Dave Valentin made history as one of the most influential Latin jazz flutists in the world, and the best part? He is Puerto Rican!! His legacy lives through every living flutist who ever listened to him and to all of us who will have a piece of him in our hearts and in our playing. In my personal playing, it’s not possible to separate his influences in what I do, they are deeply ingrained. From his singing and playing, to his bamboo effects to his spontaneous crazy ideas, I inherited them all and I am proud of it. I am blessed I lived in this time; he will be forever missed and his music forever celebrated. Thank you, Dave.
~ Giovanni Perez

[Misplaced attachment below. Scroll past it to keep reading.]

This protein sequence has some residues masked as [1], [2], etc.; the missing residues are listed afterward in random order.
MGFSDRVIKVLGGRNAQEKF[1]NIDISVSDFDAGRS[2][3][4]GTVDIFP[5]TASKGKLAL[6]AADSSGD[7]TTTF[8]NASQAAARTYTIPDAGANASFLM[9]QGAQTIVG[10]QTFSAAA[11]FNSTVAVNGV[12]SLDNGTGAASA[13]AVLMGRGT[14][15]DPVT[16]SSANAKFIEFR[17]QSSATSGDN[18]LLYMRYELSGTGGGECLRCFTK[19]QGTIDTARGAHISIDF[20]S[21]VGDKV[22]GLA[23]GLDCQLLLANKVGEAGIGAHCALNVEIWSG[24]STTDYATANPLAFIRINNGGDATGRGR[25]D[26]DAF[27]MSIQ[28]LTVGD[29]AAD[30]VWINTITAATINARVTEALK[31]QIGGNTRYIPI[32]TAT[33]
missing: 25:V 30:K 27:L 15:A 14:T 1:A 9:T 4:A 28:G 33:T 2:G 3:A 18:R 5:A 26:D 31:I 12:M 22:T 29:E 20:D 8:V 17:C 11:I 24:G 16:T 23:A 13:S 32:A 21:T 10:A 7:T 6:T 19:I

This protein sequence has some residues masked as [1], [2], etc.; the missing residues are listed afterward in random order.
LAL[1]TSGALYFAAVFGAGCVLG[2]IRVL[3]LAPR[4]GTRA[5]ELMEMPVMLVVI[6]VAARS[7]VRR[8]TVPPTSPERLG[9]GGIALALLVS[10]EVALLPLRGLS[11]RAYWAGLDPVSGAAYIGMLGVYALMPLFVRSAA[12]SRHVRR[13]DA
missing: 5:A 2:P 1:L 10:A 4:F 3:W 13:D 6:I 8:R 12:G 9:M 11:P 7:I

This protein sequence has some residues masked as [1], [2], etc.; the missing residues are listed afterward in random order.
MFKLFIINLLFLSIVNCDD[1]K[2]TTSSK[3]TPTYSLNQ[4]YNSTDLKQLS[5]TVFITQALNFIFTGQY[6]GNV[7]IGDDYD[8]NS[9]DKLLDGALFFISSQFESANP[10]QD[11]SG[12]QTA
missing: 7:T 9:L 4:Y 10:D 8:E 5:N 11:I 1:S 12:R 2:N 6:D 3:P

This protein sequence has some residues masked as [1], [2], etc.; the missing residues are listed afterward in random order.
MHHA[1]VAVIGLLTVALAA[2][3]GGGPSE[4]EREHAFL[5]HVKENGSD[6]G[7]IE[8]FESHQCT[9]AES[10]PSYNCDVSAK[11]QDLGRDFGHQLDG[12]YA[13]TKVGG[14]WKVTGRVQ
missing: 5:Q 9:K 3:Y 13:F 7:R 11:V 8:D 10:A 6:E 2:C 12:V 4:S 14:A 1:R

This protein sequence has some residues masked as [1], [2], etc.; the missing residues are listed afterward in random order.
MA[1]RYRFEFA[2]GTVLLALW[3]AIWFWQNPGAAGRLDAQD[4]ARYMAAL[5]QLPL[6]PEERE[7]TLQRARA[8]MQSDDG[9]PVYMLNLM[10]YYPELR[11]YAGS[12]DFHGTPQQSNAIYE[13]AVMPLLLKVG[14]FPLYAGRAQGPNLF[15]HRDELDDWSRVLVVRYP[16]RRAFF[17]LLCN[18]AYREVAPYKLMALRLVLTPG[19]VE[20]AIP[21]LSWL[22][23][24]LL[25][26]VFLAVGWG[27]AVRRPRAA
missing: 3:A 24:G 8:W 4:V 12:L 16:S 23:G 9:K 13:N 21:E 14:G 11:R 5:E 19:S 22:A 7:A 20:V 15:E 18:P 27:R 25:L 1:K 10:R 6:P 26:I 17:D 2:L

I met Dave in high school at the High School of Music and Art. At the time he was playing Charanga music and I was playing jazz. I remember going to his house one day in the Bronx and I gave him a poem- I had a crush on him. Little did I know he had a crush on me as well but didn't tell me till years later. Fast forward a bit, he was working at a junior high school in the Bronx as a paraprofessional and I was teaching in an after school program at the same school. We used to go in the stairwell and play together creating all kinds of different sounds with our flutes. Whenever we played together, we would always play like that. It was great! A short time afterwards I got into playing Charanga music and Dave and I would see each other on the gigs quite often., There was always a playful banter that occurred between us; a nice friendship. Dave influenced me when I was playing Charanga music as he was a master in that genre. That was his first love. I remember seeing him in Caracas, Venezuela when I was living there and he had come with Conjunto Libre to perform. He gave me a cassette of his first record and he was so excited about it. The rest is history. He basically created the Latin Jazz style of playing the flute and people have been influenced by him worldwide since.We continued to collaborate, playing on each other's gigs, recording together, playing in a four flute project and so much more. I even composed some music that he recorded on one of his records. We had a beautiful friendship and he always called me his sister; su hermana and he was mi hermano. He will be sorely missed. As he always said on stage- "Are there any Puerto Ricans here? " People would scream out yes and he would reply, "Security!!." A jokester, a friend, a master musician, a brother; a man with many sides. God bless Dave, as you always said.